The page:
The East (De Oost)


Take me to the river.

(2020) War (Magnet) Martijn Lakemeier, Marwan Kenzari, Jonas Smulders, Abel van Gijlswijk, Coen Bril, Reinout Scholten van Aschat, Jim Deddes, Jeroen Perceval, Mike Reus, Joenoes Polnaija, Denise Aznam, Peter Paul Muller, Huub Smit, Putri Ayudya, Lukman Sardi, David Wristers, Robert de Hoog, Reinout Bussemaker, Joes Brauers, Nanette Edens. Directed by Jim Taihuttu

 

Before the United States sank into the quagmire that was Vietnam, the Netherlands had Indonesia, or the Dutch East Indies as it was then known. It was 1945 and World War II had just ended. The Netherlands had been occupied for the bulk of the war by the Nazis and her East Asian colonies had been occupied by Japan. Now the Royal Netherlands East Indies Army was in the process of booting the Japanese out.

But the inhabitants of the many islands that make up Indonesia were fed up with colonialism. They wanted to rule themselves, to determine their own future. But they were divided by hundreds of islands and so there was fighting sprouting up all over the place and the army was sent in to quell these pockets of unrest that could turn into a full-blown rebellion if the various factions were to unite.

Into this atmosphere comes Johan de Vries (Lakemeier), a young man with redemption on his mind. His father had disgraced the family name – the name Johan had been born with – and when others in the company get wind of who Johan is – or rather, who his father is – things get a little dicey for him. He finds a role model in Raymond Westerling (Kenzari), known to the enlisted men as “The Turk” whose very simple black and white assessment of the situation has won the admiration of the men, and his non-nonsense results-oriented approach has many thinking that he should be in charge.

In fact, Westerling is soon given his own elite team of men in black uniforms that are eerily reminiscent of the Gestapo and they are sent to fight terror with some of their own. Westerling’s methods are brutal and final. At first, Johan is fine with those methods – he doesn’t exactly have a moral compass that points true north – but as he sees that their efforts are giving the Indonesians someone to unify against, he begins to reconsider his allegiance – and that the Turk cannot tolerate.

The depiction here of the Dutch army would prompt a lawsuit from a veteran’s group in the Netherlands who objected to the way the Dutch soldiers are portrayed, but director Jim Taihuttu sourced much of his material from the diaries of men who actually served in the conflict. The lawsuit eventually made its way through the Dutch courts where the defense was eventually successful in winning the case.

The depiction of the fighting men and the steamy jungle warfare harkens back to classic Vietnam war films like Apocalypse Now, Casualties of War and Platoon, and while some of the plot elements appear to have been at least inspired by those films (one could draw a direct line from Colonel Kurtz to the Turk and not be wrong), the movie has a sensibility all its own – perhaps because the war is largely unknown today, even in the Netherlands.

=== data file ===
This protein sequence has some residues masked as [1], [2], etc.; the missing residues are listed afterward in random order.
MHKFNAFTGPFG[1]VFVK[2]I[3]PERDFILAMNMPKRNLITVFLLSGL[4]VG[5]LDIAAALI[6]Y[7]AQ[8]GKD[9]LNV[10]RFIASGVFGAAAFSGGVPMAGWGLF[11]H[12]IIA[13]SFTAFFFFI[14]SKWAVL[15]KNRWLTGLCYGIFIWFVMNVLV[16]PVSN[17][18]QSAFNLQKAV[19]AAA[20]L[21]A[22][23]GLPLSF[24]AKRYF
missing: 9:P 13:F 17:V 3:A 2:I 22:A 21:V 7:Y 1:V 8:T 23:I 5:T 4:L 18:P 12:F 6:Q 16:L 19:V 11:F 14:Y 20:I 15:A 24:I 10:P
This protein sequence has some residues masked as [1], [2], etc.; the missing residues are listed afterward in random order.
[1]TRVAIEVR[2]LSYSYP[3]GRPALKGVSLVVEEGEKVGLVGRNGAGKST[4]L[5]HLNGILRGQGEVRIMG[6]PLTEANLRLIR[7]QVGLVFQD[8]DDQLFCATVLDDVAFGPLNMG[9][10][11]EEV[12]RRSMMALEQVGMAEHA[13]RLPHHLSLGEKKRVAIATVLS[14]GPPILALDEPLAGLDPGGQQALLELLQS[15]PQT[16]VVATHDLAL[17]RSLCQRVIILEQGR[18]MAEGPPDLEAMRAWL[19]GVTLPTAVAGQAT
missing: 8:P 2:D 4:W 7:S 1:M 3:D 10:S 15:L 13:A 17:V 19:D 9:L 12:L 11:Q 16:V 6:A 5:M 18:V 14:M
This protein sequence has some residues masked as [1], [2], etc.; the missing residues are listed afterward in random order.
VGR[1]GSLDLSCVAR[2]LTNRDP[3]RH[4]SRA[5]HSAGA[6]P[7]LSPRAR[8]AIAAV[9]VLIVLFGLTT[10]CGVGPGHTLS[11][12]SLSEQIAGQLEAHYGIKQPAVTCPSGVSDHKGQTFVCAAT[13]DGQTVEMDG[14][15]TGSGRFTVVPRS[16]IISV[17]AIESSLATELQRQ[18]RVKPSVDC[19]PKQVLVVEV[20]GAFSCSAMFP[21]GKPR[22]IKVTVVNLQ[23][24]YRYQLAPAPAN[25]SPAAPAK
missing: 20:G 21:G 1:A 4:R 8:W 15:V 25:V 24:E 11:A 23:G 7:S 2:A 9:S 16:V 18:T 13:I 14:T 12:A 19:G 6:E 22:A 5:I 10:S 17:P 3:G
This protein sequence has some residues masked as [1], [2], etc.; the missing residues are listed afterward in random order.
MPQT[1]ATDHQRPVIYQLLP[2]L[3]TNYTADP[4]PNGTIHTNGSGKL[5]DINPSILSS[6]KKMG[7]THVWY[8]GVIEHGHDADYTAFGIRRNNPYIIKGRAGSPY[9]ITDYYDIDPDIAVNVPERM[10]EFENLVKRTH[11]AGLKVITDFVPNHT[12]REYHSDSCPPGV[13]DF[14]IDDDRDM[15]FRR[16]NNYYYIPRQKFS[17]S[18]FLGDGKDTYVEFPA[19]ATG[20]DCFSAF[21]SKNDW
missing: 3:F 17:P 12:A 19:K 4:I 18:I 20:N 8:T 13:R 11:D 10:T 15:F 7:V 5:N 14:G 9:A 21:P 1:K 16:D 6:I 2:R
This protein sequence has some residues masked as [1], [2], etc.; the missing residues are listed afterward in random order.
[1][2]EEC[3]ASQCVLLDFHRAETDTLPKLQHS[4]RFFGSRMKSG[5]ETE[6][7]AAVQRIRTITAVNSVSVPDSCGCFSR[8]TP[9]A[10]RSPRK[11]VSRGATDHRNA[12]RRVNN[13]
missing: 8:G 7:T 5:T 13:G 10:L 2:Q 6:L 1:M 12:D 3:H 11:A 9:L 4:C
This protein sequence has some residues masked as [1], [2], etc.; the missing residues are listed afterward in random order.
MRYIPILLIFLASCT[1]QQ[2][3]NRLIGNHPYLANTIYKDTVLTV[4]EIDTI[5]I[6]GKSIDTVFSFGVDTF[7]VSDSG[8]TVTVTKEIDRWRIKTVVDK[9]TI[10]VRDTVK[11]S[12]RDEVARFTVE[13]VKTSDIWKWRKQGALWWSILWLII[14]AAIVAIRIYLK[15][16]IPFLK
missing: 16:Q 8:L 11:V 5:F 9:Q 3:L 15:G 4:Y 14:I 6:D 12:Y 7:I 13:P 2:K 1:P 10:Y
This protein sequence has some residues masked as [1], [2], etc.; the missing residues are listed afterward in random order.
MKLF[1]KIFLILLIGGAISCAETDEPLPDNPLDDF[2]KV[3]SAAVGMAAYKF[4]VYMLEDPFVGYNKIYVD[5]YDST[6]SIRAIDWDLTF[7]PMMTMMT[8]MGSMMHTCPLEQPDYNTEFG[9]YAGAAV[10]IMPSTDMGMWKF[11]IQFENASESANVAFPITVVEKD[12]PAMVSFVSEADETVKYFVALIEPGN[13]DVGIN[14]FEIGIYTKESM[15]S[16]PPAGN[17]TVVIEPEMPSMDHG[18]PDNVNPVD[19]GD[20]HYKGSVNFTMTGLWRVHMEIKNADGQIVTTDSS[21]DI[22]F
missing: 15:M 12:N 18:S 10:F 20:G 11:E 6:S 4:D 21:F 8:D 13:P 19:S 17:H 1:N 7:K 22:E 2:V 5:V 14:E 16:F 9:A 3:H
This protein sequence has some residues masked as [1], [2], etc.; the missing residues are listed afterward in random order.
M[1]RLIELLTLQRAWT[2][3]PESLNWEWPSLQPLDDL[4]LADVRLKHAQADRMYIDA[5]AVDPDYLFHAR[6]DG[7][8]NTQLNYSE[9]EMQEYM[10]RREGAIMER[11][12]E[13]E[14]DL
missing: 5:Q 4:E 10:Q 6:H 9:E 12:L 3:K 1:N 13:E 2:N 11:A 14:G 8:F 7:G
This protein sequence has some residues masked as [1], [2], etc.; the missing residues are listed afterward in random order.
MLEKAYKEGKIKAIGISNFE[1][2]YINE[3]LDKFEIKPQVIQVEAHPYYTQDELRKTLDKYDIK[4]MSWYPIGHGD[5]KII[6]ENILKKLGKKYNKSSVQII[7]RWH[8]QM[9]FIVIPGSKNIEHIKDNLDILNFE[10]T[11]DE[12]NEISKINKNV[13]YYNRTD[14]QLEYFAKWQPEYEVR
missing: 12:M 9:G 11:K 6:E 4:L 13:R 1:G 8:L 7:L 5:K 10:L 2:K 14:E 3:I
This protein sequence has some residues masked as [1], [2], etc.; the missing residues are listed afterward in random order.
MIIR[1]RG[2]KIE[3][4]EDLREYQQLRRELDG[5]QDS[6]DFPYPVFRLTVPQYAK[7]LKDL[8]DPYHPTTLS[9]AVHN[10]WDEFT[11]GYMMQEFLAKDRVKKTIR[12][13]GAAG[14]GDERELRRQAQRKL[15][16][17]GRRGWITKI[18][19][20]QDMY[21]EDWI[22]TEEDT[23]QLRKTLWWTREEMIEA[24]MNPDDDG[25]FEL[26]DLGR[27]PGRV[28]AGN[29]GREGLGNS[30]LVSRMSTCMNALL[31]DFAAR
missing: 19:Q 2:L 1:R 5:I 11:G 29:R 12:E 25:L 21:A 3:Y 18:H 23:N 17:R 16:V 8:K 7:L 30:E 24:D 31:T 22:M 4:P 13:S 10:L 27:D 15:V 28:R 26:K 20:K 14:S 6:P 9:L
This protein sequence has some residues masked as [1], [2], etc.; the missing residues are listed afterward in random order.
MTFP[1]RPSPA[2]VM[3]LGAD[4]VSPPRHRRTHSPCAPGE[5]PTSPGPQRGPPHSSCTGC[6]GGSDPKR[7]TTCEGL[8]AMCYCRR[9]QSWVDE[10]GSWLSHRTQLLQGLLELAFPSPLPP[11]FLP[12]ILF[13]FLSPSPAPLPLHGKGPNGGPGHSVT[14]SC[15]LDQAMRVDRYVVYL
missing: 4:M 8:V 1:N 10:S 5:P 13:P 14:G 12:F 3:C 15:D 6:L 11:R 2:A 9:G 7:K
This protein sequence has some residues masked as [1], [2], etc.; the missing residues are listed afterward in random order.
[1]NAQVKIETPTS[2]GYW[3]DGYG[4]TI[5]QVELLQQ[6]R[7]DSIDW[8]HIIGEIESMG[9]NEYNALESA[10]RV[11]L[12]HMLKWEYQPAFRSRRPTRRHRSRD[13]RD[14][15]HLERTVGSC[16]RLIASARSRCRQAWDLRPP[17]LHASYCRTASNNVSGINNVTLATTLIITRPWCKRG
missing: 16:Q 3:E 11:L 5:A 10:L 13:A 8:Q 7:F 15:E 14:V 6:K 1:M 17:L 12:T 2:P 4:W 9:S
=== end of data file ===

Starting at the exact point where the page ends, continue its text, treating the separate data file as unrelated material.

Both Lakemeier and Kenzari play morally compromised characters and do a fine job of making them both reasonably relatable, although Westerling eventually goes right off the rails at the very end. The fact that both men are so flawed makes them so compelling.

As war movies go, there is not nearly as much action in this film as you might expect, which in a nearly 2 ½ hour film may make attention-challenged Americans squirm a bit in their chairs. The middle third of the movie is a bit ponderous, and I could have done without the subplot about Johan’s relationship with an Indonesian prostitute. It’s that last third, however, that is where The East really shines. Truth be told though, I must admit I was a little bit disappointed by the ending, but it is telegraphed a little bit by the opening scenes.

All in all, this is a fairly densely packed movie that gives the audience a whole lot to think about, especially considering the morality of nations and of the soldiers. The Dutch soldiers feel nothing but disdain for the Indonesians, who they call “brown monkeys” (and worse) and essentially assert that the whole idea of independence is ludicrous because they couldn’t possibly govern themselves. Of course, time proved those soldiers wrong as Indonesia has one of the most vibrant economies on Earth currently.

I really liked the movie, but I can see how it won’t be for everyone. The run time might give some pause and the lack of spectacle even more so. However, it does bring to light a conflict that evidently we haven’t learned from nearly 80 years after the fact. If we had, we never would have stayed in Afghanistan as long as we did.

REASONS TO SEE: Gritty and dark. Some strong performances from the leads.
REASONS TO AVOID: Drags a bit in the middle and I’m not a fan of the ending.
FAMILY VALUES: There is profanity, racial slurs, war violence, sex and nudity.
TRIVIAL PURSUIT: Taihuttu’s grandfather fought and died in the conflict as a member of the Royal Netherlands East Indies Army.
BEYOND THE THEATERS: Alamo On-Demand, Amazon, AppleTV, Google Play, Microsoft, Spectrum, Vudu, YouTube
CRITICAL MASS: As of 8/17/21: Rotten Tomatoes: No score yet; Metacritic: 55/100.
COMPARISON SHOPPING: Platoon
FINAL RATING: 7/10
NEXT:
Not Going Quietly

The East


All signs point to The East.

All signs point to The East.

(2013) Drama (Fox Searchlight) Brit Marling, Alexander Skarsgard, Ellen Page, Patricia Clarkson, Toby Kebbell, Shiloh Fernandez, Aldis Hodge, Danielle Macdonald, Hilary Baack, Jason Ritter, Julia Ormond, Jamey Sheridan, Billy Magnussen, Wilbur Fitzgerald, John Neisler, Pamela Roylance, Ryan Grego, Ava Bogle, Nick Fuhrmann, Patricia French. Directed by Zal Batmanglij